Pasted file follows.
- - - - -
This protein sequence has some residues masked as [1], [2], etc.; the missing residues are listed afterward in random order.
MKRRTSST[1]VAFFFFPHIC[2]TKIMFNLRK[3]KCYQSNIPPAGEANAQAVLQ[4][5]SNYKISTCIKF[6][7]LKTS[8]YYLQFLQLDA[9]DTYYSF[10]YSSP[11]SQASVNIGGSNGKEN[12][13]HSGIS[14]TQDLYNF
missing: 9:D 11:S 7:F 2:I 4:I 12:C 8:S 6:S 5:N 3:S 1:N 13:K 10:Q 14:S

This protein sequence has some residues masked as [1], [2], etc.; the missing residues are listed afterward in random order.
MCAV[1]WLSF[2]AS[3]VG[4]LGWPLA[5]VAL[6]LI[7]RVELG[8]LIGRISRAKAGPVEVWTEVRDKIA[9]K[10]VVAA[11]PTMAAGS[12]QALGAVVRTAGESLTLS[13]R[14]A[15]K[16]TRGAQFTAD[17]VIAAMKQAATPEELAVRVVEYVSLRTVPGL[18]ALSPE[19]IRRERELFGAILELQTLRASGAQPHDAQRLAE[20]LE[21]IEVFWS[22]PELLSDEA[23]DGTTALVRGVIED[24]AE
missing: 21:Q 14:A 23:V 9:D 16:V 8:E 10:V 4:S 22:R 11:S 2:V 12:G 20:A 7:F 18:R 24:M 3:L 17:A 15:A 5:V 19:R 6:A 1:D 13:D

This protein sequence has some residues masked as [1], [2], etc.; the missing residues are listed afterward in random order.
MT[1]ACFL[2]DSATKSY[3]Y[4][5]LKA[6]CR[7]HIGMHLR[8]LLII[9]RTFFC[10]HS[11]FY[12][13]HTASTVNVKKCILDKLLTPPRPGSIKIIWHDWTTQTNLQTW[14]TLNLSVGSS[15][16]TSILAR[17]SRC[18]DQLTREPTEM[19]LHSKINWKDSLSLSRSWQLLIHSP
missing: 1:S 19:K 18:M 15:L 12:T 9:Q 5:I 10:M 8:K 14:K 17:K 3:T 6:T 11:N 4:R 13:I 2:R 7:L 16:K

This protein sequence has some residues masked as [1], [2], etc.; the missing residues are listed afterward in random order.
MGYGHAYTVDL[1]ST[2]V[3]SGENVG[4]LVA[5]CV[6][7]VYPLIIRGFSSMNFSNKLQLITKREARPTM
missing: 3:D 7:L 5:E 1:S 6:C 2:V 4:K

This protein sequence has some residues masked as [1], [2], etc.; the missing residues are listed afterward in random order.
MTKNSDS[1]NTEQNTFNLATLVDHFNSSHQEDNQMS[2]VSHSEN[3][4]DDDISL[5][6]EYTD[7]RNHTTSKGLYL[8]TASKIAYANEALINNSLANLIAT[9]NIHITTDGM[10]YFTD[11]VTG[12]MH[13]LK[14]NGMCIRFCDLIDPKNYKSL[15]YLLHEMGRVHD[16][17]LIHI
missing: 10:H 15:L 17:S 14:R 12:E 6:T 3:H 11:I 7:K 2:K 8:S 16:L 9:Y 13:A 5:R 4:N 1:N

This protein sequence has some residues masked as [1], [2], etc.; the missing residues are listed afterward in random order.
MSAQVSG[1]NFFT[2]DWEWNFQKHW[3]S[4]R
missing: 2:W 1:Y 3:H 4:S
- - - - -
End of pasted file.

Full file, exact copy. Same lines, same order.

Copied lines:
This protein sequence has some residues masked as [1], [2], etc.; the missing residues are listed afterward in random order.
MKRRTSST[1]VAFFFFPHIC[2]TKIMFNLRK[3]KCYQSNIPPAGEANAQAVLQ[4][5]SNYKISTCIKF[6][7]LKTS[8]YYLQFLQLDA[9]DTYYSF[10]YSSP[11]SQASVNIGGSNGKEN[12][13]HSGIS[14]TQDLYNF
missing: 9:D 11:S 7:F 2:I 4:I 12:C 8:S 6:S 5:N 3:S 1:N 13:K 10:Q 14:S

This protein sequence has some residues masked as [1], [2], etc.; the missing residues are listed afterward in random order.
MCAV[1]WLSF[2]AS[3]VG[4]LGWPLA[5]VAL[6]LI[7]RVELG[8]LIGRISRAKAGPVEVWTEVRDKIA[9]K[10]VVAA[11]PTMAAGS[12]QALGAVVRTAGESLTLS[13]R[14]A[15]K[16]TRGAQFTAD[17]VIAAMKQAATPEELAVRVVEYVSLRTVPGL[18]ALSPE[19]IRRERELFGAILELQTLRASGAQPHDAQRLAE[20]LE[21]IEVFWS[22]PELLSDEA[23]DGTTALVRGVIED[24]AE
missing: 21:Q 14:A 23:V 9:D 16:V 8:E 10:V 4:S 22:R 11:S 2:V 12:G 20:A 7:F 18:R 24:M 3:L 17:A 15:A 5:V 19:R 6:A 1:D 13:D

This protein sequence has some residues masked as [1], [2], etc.; the missing residues are listed afterward in random order.
MT[1]ACFL[2]DSATKSY[3]Y[4][5]LKA[6]CR[7]HIGMHLR[8]LLII[9]RTFFC[10]HS[11]FY[12][13]HTASTVNVKKCILDKLLTPPRPGSIKIIWHDWTTQTNLQTW[14]TLNLSVGSS[15][16]TSILAR[17]SRC[18]DQLTREPTEM[19]LHSKINWKDSLSLSRSWQLLIHSP
missing: 1:S 19:K 18:M 15:L 12:T 9:Q 5:I 10:M 8:K 14:K 17:K 3:T 6:T 11:N 4:R 13:I 2:R 7:L 16:K

This protein sequence has some residues masked as [1], [2], etc.; the missing residues are listed afterward in random order.
MGYGHAYTVDL[1]ST[2]V[3]SGENVG[4]LVA[5]CV[6][7]VYPLIIRGFSSMNFSNKLQLITKREARPTM
missing: 3:D 7:L 5:E 1:S 6:C 2:V 4:K

This protein sequence has some residues masked as [1], [2], etc.; the missing residues are listed afterward in random order.
MTKNSDS[1]NTEQNTFNLATLVDHFNSSHQEDNQMS[2]VSHSEN[3][4]DDDISL[5][6]EYTD[7]RNHTTSKGLYL[8]TASKIAYANEALINNSLANLIAT[9]NIHITTDGM[10]YFTD[11]VTG[12]MH[13]LK[14]NGMCIRFCDLIDPKNYKSL[15]YLLHEMGRVHD[16][17]LIHI
missing: 10:H 15:L 17:S 14:R 12:E 6:T 3:H 11:I 7:K 2:K 8:S 16:L 9:Y 13:A 5:R 4:N 1:N

This protein sequence has some residues masked as [1], [2], etc.; the missing residues are listed afterward in random order.
MSAQVSG[1]NFFT[2]DWEWNFQKHW[3]S[4]R
missing: 2:W 1:Y 3:H 4:S